Runtime Context (this) Of The Function Comes From This.props

- 1 answer

We always use like this:

var MainComponent = React.createClass({
    changeHandler() {
            foo: 'bar';
    render() {
        return (<SubComponent onChange={this.changeHandler} />)
var SubComponent = React.createClass({
    render() {
        return (<button onClick={this.props.onChange}>Change</button>)

when we call this.props.onChange in SubComponent, we actually call changeHandler of MainComponent.
I suddenly realize that the context of changeHandler has been changed when pass to SubComponent using this.props, the this inside changeHandler should have been changed to this.props.
But as we all know, when we call changeHandler inside Subcomponent, the this in changeHandler is still MainComponent.
So I guess there may be some 'binding' when when pass function from MainComponent to SubComponent using this.props. The context of changeHandler is bound to MainComponent.

I add an console.log(this.props) in SubComponent's render, and I find some properties been add to this.props.onChange:

  1. __reactBoundArguments: null
  2. __reactBoundContext: point to Constructor MainComponent
  3. __reactBoundMethod: point to function changeHandler

I think these are about the 'binding', but I don't know how they actually work.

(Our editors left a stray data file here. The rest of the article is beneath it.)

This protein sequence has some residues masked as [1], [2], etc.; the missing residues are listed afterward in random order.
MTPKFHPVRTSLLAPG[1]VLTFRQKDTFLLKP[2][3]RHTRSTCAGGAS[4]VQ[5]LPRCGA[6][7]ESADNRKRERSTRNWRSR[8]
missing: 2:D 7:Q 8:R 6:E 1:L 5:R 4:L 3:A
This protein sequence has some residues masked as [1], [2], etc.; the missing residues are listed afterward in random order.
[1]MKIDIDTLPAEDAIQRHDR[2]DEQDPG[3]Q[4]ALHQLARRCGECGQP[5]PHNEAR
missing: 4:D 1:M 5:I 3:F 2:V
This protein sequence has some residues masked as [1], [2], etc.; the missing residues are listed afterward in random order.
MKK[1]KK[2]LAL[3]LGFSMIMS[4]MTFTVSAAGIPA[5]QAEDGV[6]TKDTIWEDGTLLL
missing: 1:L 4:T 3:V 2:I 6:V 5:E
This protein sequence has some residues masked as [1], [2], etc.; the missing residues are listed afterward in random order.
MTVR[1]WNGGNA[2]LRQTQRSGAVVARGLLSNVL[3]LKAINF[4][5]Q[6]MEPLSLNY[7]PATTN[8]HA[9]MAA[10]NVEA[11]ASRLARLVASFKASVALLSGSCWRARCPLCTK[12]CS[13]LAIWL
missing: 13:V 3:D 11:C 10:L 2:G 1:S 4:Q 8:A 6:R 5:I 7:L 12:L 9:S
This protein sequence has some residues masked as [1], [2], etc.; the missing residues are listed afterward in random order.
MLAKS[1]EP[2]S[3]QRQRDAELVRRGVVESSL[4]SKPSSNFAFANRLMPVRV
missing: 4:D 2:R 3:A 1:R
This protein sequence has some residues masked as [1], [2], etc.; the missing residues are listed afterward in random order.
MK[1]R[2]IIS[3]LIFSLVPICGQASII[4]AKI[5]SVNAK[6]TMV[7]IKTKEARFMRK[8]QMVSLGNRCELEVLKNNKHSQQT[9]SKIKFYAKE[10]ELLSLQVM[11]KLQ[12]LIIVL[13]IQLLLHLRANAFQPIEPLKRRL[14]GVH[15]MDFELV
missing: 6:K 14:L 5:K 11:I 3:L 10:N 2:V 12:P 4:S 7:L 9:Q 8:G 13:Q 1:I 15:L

Could someone please tell me something detail about this context binding, it's really nag me a lot. How does React do that?



When you define your components with React.createClass() there's a bit of auto-binding behind the scenes.

Your onChange={this.changeHander} effectively becomes onChange={this.changeHandler.bind(this)}. The reason for this is because it's generally what you want. This is documented here:

Note however that if you define your components using the ES6 class syntax, this auto-binding does not occur. This was a deliberate decision to keep the behaviour the same as typical JavaScript classes. This is documented here:


React.createClass has a built-in magic feature that bound all methods to this automatically for you. This can be a little confusing for JavaScript developers that are not used to this feature in other classes, or it can be confusing when they move from React to other classes.

Therefore we decided not to have this built-in into React's class model. You can still explicitly prebind methods in your constructor if you want.